"The advancement of genetics technologies means that large-scale screening of wood DNA can be done cheaply, routinely, quickly and with a statistical certainty that can be used in a court of law. Importantly, these methods can be applied at a customs entry point to the country – certification documents can be falsified, but DNA cannot."

An estimated 10% of wood imported into Australia consists of illegally traded timber, which has been cut down outside designated logging areas or outside agreed environmental controls. Australian companies have been the first in the world to purchase timber products that use DNA fingerprinting, as part of proof of legal origin starting back in 2007 – European and American importers are now following suit.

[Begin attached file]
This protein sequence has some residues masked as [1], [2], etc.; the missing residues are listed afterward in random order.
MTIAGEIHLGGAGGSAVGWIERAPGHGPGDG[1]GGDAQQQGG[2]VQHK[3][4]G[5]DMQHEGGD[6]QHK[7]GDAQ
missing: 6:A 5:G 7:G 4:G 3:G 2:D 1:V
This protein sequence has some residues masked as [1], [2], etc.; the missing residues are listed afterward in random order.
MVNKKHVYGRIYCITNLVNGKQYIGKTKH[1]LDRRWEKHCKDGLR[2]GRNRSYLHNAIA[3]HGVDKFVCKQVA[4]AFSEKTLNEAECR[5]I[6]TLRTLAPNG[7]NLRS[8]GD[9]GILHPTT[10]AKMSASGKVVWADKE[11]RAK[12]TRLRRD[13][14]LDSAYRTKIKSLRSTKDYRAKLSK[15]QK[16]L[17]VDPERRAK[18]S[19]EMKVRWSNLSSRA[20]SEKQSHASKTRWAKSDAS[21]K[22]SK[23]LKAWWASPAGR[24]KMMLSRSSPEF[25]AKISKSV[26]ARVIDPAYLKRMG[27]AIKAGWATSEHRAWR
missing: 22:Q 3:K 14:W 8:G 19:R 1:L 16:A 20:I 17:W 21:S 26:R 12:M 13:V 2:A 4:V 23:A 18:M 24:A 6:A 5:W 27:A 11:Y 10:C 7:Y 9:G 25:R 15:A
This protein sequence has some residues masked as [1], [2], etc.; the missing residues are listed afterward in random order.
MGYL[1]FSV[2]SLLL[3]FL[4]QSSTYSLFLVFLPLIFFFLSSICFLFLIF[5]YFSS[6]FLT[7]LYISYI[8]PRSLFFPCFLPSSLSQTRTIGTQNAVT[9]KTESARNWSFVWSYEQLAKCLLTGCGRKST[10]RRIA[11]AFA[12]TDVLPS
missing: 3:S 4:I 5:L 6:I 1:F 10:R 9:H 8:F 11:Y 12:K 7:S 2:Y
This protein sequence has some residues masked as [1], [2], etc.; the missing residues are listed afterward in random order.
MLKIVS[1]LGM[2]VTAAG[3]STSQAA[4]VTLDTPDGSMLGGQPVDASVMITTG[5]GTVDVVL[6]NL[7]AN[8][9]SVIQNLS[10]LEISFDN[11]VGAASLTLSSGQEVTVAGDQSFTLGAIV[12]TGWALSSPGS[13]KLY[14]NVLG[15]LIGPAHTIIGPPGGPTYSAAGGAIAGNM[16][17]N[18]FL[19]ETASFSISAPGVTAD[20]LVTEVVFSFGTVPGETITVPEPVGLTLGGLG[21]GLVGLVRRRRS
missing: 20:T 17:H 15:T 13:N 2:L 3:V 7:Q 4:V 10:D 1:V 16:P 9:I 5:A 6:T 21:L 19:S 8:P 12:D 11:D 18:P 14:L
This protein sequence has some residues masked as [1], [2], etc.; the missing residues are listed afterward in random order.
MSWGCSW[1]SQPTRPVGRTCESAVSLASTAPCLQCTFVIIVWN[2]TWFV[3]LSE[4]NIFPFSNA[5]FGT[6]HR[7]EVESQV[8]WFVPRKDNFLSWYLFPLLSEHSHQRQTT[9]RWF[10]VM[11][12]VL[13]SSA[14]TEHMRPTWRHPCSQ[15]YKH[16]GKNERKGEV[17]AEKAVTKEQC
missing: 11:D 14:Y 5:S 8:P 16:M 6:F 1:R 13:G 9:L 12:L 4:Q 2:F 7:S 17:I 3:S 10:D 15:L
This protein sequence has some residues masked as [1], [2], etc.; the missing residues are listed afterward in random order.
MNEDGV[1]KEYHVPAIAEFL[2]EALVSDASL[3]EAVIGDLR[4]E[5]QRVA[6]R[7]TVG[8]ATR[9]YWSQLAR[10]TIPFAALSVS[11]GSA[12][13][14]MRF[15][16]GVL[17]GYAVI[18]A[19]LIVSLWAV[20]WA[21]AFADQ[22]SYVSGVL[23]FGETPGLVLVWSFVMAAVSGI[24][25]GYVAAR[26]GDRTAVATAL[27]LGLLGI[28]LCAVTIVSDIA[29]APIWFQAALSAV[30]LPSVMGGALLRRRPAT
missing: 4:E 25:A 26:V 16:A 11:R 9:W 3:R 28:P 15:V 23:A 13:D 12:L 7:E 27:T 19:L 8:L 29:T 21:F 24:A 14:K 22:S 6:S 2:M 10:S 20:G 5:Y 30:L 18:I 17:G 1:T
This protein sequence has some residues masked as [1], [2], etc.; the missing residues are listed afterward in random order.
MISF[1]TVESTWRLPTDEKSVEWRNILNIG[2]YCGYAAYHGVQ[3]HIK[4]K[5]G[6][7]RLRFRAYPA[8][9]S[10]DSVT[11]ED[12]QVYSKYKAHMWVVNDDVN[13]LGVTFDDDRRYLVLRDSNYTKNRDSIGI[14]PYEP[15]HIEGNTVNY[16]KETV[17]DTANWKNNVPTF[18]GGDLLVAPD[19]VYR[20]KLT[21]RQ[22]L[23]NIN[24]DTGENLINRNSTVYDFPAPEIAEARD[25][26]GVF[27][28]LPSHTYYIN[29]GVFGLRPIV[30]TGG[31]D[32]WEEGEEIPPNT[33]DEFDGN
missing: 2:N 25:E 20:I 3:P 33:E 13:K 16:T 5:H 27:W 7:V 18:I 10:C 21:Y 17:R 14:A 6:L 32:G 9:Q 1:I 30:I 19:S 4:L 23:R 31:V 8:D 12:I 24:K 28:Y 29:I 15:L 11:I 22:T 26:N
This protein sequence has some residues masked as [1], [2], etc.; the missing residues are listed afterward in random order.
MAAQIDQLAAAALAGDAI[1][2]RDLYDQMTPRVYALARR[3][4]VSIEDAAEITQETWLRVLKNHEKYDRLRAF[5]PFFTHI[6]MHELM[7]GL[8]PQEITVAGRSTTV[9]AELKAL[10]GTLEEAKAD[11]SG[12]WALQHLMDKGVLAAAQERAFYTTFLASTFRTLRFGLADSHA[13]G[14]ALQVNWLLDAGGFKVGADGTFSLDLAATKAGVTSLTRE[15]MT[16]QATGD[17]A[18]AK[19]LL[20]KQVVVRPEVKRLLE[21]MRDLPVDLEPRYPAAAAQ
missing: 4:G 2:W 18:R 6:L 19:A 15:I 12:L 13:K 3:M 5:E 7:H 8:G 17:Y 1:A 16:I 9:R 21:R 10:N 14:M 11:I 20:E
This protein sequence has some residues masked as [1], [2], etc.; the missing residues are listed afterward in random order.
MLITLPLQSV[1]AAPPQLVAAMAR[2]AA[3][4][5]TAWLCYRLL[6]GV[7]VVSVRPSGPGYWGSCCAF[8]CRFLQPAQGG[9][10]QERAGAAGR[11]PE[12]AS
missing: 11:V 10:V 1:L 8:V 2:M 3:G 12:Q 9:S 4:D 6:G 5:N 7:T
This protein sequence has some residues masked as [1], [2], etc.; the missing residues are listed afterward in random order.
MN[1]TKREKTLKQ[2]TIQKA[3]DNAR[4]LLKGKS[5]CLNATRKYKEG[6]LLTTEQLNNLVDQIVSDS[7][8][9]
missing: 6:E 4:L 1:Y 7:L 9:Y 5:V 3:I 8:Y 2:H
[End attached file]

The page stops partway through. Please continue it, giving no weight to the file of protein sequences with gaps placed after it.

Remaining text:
Jonathan Geach, a Director of DoubleHelix, says: "As the technology is now proven scientifically and commercially, we're looking at a large-scale application in the Congo Basin, as well as working with governments in Europe and America to tighten the grip on illegal timber trade.

"Having Professor Lowe as a leading researcher from the University of Adelaide and as an active member of our team has been tremendously important in driving the role of DNA tracing in timber internationally."

Professor Lowe says a number of improvements in genetic marker methods still need to be made, such as for old or degraded wood samples. "Nevertheless, the advances in the use of DNA to identify wood are exciting," he says.